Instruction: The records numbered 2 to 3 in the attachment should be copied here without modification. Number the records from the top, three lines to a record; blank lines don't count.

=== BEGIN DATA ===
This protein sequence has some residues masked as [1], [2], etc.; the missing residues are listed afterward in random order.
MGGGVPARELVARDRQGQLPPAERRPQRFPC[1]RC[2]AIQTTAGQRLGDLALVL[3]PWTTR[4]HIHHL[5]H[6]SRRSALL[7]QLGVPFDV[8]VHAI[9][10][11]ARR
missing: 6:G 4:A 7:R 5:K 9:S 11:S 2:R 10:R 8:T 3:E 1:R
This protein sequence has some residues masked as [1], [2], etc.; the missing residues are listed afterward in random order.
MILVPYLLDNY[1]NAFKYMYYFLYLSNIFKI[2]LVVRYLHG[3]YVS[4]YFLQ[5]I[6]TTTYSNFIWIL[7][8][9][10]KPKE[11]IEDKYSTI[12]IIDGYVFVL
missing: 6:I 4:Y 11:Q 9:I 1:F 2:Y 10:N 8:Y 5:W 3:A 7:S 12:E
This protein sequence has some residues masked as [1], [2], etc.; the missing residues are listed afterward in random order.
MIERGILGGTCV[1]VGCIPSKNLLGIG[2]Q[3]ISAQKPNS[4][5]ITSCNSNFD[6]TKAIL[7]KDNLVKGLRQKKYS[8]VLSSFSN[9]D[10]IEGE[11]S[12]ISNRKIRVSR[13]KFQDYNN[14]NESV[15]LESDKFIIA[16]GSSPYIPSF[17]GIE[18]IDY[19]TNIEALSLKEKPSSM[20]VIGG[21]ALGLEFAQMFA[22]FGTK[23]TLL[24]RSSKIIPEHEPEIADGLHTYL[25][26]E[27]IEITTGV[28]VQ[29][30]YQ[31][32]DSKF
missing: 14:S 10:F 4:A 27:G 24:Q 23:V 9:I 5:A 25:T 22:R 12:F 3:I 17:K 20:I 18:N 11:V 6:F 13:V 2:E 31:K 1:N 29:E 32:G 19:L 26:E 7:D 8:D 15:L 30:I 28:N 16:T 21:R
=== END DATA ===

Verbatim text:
This protein sequence has some residues masked as [1], [2], etc.; the missing residues are listed afterward in random order.
MILVPYLLDNY[1]NAFKYMYYFLYLSNIFKI[2]LVVRYLHG[3]YVS[4]YFLQ[5]I[6]TTTYSNFIWIL[7][8][9][10]KPKE[11]IEDKYSTI[12]IIDGYVFVL
missing: 6:I 4:Y 11:Q 9:I 1:F 2:Y 10:N 8:Y 5:W 3:A 7:S 12:E
This protein sequence has some residues masked as [1], [2], etc.; the missing residues are listed afterward in random order.
MIERGILGGTCV[1]VGCIPSKNLLGIG[2]Q[3]ISAQKPNS[4][5]ITSCNSNFD[6]TKAIL[7]KDNLVKGLRQKKYS[8]VLSSFSN[9]D[10]IEGE[11]S[12]ISNRKIRVSR[13]KFQDYNN[14]NESV[15]LESDKFIIA[16]GSSPYIPSF[17]GIE[18]IDY[19]TNIEALSLKEKPSSM[20]VIGG[21]ALGLEFAQMFA[22]FGTK[23]TLL[24]RSSKIIPEHEPEIADGLHTYL[25][26]E[27]IEITTGV[28]VQ[29][30]YQ[31][32]DSKF
missing: 14:S 10:F 4:A 27:G 24:Q 23:V 9:I 5:A 25:T 22:R 12:F 3:I 17:K 20:I 18:N 11:V 6:F 13:V 2:E 31:K 1:N 29:E 32:G 19:L 26:E 7:D 8:D 15:L 30:I 28:N 16:T 21:R